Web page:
Sour or tart cherries are self-fruitful. Self-pollination occurs when pollen is transferred from the anther to the stigma on the same flower, from another flower on the same plant, or from a flower on another plant of the same variety (cultivar). Only one sour cherry tree needs to be planted for pollination and fruit set. Many sweet cherry varieties cannot produce fruit from their own pollen and are considered self-unfruitful. These plants require cross-pollination for fruit set. Cross-pollination is the transfer of pollen from one plant to the flower of a different variety. When planting self-unfruitful cultivars, at least two different sweet cherry trees (varieties) must be planted for fruit production. While most sweet cherry varieties are self-unfruitful, there are a few self-fruitful cultivars.

Varieties (Cultivars)

'Northstar' and 'Meteor' are two of the best performing sour cherry varieties in Iowa. Both cultivars were introduced by the University of Minnesota and possess excellent cold hardiness. 'Northstar' is a dwarf tree that commonly grows 8 to 10 feet tall. Its fruit have a mahogany red skin, red flesh, and are 3/4 inch in diameter. 'Meteor' is a semi-dwarf tree. Trees may eventually reach a height of 10 to 14 feet. The fruit of 'Meteor' are slightly larger than 'Northstar' and have bright red skin and yellow flesh. Another possibility is 'Mesabi.' 'Mesabi' is a cross between a sweet and sour cherry. Its red-fleshed fruit are sweeter than 'Northstar' and 'Meteor.'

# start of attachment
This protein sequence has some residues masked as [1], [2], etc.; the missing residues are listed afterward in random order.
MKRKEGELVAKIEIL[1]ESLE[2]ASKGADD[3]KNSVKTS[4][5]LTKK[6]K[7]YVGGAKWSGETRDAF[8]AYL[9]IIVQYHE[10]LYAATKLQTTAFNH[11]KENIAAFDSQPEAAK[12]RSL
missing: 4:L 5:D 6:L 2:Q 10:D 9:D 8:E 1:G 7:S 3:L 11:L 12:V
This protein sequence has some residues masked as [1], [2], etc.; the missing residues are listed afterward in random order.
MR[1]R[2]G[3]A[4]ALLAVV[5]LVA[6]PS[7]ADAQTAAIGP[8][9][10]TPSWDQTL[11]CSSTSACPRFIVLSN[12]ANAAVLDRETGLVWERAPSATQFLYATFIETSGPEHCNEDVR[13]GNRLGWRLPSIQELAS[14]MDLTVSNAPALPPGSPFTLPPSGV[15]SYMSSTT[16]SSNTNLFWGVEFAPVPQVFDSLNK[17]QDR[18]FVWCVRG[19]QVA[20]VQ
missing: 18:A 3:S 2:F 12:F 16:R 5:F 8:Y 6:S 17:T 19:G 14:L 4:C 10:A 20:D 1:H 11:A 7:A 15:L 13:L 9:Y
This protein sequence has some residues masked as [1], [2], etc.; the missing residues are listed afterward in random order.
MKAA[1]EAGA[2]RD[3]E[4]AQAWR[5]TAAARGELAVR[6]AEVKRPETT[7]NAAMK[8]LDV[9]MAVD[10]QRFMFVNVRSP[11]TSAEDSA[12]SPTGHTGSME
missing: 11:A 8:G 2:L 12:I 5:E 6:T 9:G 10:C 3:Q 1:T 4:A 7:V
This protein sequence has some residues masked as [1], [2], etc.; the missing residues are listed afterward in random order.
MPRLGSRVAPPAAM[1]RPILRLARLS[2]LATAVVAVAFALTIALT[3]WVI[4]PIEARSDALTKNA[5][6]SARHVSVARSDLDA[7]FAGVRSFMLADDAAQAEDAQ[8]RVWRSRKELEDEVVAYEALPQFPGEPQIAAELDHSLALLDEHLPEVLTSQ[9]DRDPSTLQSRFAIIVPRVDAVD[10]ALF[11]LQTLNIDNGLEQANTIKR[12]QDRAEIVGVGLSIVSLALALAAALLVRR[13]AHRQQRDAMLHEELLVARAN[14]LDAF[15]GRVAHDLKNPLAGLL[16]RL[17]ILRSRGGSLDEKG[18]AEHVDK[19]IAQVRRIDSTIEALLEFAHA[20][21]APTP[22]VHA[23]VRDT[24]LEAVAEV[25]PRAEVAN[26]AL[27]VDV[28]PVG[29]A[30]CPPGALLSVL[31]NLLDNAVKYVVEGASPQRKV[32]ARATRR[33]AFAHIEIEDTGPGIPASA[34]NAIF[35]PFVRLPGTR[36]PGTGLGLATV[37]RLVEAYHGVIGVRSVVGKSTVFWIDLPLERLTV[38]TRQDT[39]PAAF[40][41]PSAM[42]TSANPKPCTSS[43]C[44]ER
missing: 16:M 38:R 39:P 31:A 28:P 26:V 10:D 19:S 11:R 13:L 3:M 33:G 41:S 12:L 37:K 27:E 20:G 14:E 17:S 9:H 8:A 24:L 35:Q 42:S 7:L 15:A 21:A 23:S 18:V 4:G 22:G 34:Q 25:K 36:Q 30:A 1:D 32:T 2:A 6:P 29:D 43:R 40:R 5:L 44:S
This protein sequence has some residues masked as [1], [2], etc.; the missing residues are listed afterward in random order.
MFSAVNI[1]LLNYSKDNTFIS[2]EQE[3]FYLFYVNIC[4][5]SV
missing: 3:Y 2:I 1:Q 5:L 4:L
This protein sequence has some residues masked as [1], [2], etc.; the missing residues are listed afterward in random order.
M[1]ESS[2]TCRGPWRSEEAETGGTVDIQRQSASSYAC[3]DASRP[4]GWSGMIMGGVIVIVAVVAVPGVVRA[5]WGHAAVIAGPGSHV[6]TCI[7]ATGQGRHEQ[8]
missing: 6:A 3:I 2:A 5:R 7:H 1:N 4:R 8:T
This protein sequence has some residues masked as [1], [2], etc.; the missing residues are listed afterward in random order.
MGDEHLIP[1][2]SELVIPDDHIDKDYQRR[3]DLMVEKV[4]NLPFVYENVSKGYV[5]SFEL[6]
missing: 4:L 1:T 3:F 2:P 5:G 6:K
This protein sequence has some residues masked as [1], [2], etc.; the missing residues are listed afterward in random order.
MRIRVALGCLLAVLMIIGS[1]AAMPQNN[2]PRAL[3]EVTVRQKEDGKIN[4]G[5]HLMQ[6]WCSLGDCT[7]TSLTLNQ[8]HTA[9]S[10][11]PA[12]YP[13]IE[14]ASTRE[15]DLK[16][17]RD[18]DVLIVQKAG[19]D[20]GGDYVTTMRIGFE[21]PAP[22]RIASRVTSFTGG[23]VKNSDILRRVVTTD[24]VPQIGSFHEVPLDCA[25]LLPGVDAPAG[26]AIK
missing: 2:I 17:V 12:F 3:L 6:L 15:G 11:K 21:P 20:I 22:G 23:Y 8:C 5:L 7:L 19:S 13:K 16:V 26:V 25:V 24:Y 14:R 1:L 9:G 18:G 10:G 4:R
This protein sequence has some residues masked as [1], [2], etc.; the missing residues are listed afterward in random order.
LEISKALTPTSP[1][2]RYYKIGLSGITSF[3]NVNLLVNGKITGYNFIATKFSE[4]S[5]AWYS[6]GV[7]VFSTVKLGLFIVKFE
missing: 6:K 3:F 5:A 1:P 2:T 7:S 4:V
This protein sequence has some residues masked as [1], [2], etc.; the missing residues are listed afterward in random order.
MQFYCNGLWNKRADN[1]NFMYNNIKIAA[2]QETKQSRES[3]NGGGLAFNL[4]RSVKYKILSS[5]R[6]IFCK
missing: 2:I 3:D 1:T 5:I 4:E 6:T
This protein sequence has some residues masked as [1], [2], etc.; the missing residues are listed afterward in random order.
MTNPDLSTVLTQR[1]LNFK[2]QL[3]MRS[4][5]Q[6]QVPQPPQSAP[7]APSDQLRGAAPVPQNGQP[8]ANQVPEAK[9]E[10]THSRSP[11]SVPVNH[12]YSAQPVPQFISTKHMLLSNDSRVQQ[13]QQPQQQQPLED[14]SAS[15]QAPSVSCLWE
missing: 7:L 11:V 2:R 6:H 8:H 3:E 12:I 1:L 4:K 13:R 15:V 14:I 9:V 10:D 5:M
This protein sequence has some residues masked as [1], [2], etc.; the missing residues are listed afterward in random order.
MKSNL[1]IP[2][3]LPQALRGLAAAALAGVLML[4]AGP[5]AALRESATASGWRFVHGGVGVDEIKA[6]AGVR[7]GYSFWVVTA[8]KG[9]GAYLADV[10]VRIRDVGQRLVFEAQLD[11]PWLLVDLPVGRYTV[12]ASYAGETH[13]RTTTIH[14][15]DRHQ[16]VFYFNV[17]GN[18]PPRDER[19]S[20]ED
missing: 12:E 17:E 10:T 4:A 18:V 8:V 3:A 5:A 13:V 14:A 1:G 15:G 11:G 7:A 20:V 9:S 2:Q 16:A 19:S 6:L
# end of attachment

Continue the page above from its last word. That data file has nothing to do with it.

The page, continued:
'Gold,' BlackGold, and WhiteGold are sweet cherry varieties that can be successfully grown in the southern half of Iowa. 'Gold' has yellow skin. It is self-unfruitful. Another late blooming sweet cherry variety must be planted for pollination and fruit set. BlackGold and WhiteGold are self-fruitful, mid to late blooming cultivars from Cornell University in New York. BlackGold has dark red skin, while WhiteGold is light yellow with a reddish blush. Other possibilities for southeastern Iowa include 'Hedelfingen' (self-unfruitful, red fruit), 'Kristin' (self-unfruitful, purplish black fruit), 'Sam' (self-unfruitful, dark red fruit), and 'Van' (self-unfruitful, reddish black fruit).

As with other fruit trees, sour and sweet cherries must be pruned properly for maximum fruit production and to prolong the lives of the trees. Proper pruning practices for sour and sweet cherries are outlined in PM-780 "Pruning and Training Fruit Trees."

Insect and Disease Pests

There are several insect and disease pests that occasionally attack cherry trees. However, the damage is usually minor. As a result, it's usually not necessary for home gardeners to spray cherry trees.

The most common plant disease is cherry leaf spot, caused by the fungus Blumeriella jaapii. Infected leaves develop small, purple-brown spots before turning yellow and falling off. Cherry fruit may be affected by another fungal disease called brown rot, caused by Monilinia fructicola. Fruit with brown rot develop round, light brown spots that expand and rot the fruit within a couple days, often with visible tufts of gray "fuzz". Wounded fruit are especially vulnerable. The fungi that cause both of these diseases survive in infected debris, so good sanitation (removing fallen leaves and any mummified fruit that persist on the tree) can give adequate disease control in the home garden.

Cherries have occasional insect and mite pests, the most serious being cherry fruit flies, Rhagoletis spp. Cherry fruit flies lay eggs on developing cherry fruit in May. Damaged fruit appear shrunken and shriveled when ripe, and usually contain one off-white maggot that is slightly longer than one-quarter of an inch.